As first baseman Adrian Gonzalez moved in toward the plate to be in position to field a bunt, second baseman Edgar Gonzalez started to move toward the first-base bag,

When Thompson didn’t offer at Corey’s first pitch, Carlin snapped a throw toward first base, but the ball arrived before Edgar Gonzalez did and sailed into right field. Pujols raced to third on the two-base error.

“Luke Carlin was throwing to a bag that had no one there,” analyst Mark Grant said on the Padres’ television broadcast.

“It was just a stupid play by me to throw the ball,” Carlin told the Associated Press. “I tried to be overaggressive and unfortunately it hurt us.”

Mighty mite

With Pujols in scoring position, La Russa called on catcher Yadier Molina to bat for Thompson with the count at 1-and-0. Molina ran from the bullpen to the dugout, grabbed a bat and went to the plate.

The Padres, looking to set up a possible forceout at any base, elected to intentionally walk Molina as well as the next batter, Skip Schumaker, loading the bases with one out. Schumaker had hit into 11 double plays for the season, but the Padres decided to take their chances with Miles.

A switch-hitter, Miles stood in from the left side against Corey, a right-hander. Miles was bating .327 against right-handers for the season.

The first pitch was called a ball and Miles swung at the second delivery and fouled it off to the left side. The third pitch missed the strike zone, making the count 2-and-1.

Corey’s fourth pitch was in Miles’ wheelhouse and he swung, driving the ball over the right-field fence and into the Cardinals’ bullpen, where it was snared on the fly by joyous teammate Ryan Franklin.

After he connected, Miles dropped his bat at the plate, watched the ball soar and pumped his fist as he headed up the first-base line. Cardinals players poured out of the dugout to mob him at the plate. Video

“Of all the ways you look for Aaron Miles to maybe beat you, that’s not the first thing to come to mind,” said surprised Padres TV play-by-play broadcaster Matt Vasgersian. Boxscore

Rare feat

The home run was the third of the season for Miles. He would finish with four for the season and 19 in a nine-year career in the major leagues. His other grand slam was hit right-handed for the Rockies against Marlins left-hander Al Leiter in the fourth inning of an 8-1 Colorado victory on May 8, 2005, at Miami.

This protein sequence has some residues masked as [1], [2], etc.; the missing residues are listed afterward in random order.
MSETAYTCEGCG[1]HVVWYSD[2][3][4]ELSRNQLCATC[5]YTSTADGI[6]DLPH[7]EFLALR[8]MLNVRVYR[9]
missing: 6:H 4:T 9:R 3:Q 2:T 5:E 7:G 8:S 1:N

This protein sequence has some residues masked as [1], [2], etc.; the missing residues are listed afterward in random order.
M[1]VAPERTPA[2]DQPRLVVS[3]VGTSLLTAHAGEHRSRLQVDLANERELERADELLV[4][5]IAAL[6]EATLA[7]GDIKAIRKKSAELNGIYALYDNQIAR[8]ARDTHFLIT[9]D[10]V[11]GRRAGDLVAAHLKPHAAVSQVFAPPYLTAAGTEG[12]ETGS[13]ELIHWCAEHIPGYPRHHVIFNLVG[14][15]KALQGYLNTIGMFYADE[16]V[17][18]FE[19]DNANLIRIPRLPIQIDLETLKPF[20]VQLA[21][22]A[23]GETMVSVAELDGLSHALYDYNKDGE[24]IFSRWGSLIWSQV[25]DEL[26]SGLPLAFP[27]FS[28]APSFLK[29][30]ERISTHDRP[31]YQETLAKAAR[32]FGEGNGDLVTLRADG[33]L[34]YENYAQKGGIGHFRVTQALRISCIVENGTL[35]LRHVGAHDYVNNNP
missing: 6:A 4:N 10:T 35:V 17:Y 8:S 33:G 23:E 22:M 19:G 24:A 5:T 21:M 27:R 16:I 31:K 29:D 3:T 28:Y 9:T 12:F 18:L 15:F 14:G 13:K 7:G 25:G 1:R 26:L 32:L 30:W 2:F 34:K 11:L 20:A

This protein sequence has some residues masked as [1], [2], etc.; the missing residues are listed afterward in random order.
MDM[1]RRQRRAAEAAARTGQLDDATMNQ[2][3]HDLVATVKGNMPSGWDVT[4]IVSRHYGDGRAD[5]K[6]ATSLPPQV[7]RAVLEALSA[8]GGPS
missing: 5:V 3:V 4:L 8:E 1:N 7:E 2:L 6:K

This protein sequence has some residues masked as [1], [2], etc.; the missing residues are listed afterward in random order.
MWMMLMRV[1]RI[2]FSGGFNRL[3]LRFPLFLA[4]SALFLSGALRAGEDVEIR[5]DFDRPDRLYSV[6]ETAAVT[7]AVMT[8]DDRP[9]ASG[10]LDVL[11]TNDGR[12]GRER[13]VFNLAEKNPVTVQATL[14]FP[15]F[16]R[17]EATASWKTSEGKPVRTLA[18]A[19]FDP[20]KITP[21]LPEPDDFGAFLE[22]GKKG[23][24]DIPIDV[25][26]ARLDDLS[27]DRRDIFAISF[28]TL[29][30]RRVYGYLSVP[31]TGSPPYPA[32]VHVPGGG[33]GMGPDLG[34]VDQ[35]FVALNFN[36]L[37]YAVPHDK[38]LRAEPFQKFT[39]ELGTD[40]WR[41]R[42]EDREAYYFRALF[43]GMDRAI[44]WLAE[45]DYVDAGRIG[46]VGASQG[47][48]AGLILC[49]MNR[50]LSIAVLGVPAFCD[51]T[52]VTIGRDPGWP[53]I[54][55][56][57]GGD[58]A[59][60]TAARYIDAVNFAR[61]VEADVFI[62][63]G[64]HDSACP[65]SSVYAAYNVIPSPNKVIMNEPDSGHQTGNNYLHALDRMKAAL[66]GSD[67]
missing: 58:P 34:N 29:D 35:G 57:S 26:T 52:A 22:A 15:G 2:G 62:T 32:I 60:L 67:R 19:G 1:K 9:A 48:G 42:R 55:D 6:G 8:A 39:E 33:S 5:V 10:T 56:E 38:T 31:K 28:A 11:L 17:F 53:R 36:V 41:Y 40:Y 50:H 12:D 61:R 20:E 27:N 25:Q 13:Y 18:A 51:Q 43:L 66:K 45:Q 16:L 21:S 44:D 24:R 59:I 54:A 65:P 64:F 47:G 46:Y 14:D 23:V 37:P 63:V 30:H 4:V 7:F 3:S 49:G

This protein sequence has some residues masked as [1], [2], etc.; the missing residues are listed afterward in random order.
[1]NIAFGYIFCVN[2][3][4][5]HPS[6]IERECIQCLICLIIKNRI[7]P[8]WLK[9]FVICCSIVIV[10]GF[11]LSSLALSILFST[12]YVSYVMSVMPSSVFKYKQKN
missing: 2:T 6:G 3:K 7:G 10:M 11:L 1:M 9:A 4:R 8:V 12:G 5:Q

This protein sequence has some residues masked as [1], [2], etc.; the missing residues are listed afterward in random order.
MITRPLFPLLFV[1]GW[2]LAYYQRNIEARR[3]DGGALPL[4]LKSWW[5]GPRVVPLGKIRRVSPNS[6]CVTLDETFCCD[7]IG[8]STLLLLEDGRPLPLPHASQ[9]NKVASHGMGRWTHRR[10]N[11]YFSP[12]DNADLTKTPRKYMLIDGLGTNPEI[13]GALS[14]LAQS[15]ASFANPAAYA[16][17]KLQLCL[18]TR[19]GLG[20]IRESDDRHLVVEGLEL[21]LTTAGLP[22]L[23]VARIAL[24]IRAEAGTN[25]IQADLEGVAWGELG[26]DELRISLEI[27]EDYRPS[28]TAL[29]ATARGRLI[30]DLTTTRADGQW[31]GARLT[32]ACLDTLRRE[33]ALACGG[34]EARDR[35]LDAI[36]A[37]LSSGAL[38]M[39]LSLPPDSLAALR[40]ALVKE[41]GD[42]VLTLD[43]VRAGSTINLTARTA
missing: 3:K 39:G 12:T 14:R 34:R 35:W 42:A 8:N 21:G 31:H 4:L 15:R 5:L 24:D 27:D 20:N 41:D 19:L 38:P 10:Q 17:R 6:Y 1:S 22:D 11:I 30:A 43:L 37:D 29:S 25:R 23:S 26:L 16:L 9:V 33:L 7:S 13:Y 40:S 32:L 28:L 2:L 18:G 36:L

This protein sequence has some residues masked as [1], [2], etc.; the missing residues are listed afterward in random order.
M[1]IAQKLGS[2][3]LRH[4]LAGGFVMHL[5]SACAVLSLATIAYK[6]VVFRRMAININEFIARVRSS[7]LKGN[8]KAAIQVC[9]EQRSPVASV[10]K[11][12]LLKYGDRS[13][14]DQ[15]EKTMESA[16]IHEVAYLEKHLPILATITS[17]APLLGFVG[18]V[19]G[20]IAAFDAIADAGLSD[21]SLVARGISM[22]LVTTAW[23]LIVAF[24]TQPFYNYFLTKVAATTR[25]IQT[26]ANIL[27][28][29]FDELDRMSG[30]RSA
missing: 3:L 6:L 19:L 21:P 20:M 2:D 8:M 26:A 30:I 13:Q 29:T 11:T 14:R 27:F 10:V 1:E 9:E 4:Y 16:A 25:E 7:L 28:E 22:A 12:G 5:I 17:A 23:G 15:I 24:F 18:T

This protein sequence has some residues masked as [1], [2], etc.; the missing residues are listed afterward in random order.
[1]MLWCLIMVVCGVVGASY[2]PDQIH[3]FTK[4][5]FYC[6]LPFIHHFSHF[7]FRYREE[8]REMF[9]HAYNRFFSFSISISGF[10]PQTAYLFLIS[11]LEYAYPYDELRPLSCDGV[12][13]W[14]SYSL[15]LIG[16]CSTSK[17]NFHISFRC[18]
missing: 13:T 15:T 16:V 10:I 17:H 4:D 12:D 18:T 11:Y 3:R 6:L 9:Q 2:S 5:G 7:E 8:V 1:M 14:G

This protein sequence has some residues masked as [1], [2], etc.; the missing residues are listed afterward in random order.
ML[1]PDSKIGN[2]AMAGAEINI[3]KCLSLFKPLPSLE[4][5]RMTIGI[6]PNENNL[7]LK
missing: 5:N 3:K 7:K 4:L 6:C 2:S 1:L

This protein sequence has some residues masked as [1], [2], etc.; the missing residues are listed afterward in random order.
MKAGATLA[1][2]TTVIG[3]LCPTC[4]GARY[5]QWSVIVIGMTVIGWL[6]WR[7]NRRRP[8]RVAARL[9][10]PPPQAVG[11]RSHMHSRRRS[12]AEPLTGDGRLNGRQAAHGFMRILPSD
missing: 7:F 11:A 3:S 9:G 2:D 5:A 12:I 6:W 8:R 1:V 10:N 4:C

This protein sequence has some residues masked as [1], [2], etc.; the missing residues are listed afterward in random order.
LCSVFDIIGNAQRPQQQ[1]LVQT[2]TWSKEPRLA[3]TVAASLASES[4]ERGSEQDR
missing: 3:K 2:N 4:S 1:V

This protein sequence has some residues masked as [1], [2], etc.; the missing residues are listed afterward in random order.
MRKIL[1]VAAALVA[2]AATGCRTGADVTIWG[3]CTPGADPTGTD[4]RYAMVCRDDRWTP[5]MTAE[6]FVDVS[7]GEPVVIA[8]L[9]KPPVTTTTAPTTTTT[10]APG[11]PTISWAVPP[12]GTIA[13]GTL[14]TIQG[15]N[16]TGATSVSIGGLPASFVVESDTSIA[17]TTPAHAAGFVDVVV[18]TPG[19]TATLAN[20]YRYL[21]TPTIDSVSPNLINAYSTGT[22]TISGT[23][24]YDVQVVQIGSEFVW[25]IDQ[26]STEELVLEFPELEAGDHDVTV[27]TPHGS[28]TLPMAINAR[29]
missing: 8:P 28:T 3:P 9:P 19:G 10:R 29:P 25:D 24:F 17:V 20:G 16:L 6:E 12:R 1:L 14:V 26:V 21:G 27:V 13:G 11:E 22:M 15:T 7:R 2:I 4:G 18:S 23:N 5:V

The walkoff home run by Miles gave the Cardinals their first four-game sweep of the Padres since 1990 and moved St. Louis 14 games above .500 for the season. It was the 10th walkoff grand slam all-time by a Cardinals batter and the first since Gary Bennett did it against the Cubs on Aug. 27, 2006.

Cardinals with walkoff grand slams before Miles did it were Pepper Martin (1936), Joe Cunningham (1957), Carl Taylor (1970), Joe Hague (1971), Roger Freed (1979), Darrell Porter (1984), Tommy Herr (1987), David Eckstein (2005) and Bennett (2006).

Since then, Matt Carpenter hit a walkoff grand slam on April 27, 2017, in the 11th inning to beat the Blue Jays at St. Louis.

Miles hit 14 of his 19 major-league career home runs from the left side. Overall, he hit eight home runs for the Cardinals, eight for the Rockies and three for the Dodgers.

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A midsummer evening in Atlanta got too hot to handle for the Cardinals.

Twenty-five years ago, on July 20, 1993, a fire erupted in an unoccupied club-level suite at Atlanta-Fulton County Stadium before a game between the Cardinals and Braves.

Smoke poured through the press box and into the concourses, burning debris fell onto field-level seats and five suites were destroyed, according to multiple published reports.

The fire burned for 25 minutes before it was extinguished. One firefighter was taken to a hospital suffering from heat exhaustion and as many as 10 others were treated on the scene for heat-related issues, the Associated Press reported. No fans, stadium personnel or team personnel were injured.

Eleven fire engines, with water-pumping equipment, and six fire trucks responded and about 3,000 spectators were evacuated while firefighters battled the blaze.

After it was determined the stadium structure was sound, spectators were allowed back in and the game began two hours after its scheduled starting time. A section of 10,000 seats were declared unavailable. The fire started from a Sterno can used to heat food, the St. Louis Post-Dispatch reported.

Smoke no joke

Most Cardinals players and staff ran to the outfield as the fire raged. KMOX broadcaster Mike Shannon and engineer Colin Jarrette, though, were in a radio booth and too close for comfort to the fire.

“Colin and I had to inhale the smoke when it broke out,” Shannon said to the Post-Dispatch. “We could see the fire 200 or so feet from us. Then the smoke got in behind us and trapped us in. The smoke came through the rafters and hallway behind us. We couldn’t see anything. The security guards yelled at us to get out.”

Shannon was able to escape the booth unassisted, but the smoke hampered Jarrette.

“The guards came up and had to escort Colin out,” Shannon said. “They put a towel around his head. I wasn’t frightened that I wouldn’t make it out. There was only about 15 feet from where we were to get out the back, but it was a thick, black, nasty smoke.”

The game was supposed to be shown on the Cardinals’ television network, but the telecast was canceled because several cables got burned by fire. KMOX did carry the game on the Cardinals’ radio network, though it was difficult for the broadcast team to work in the damaged radio booth.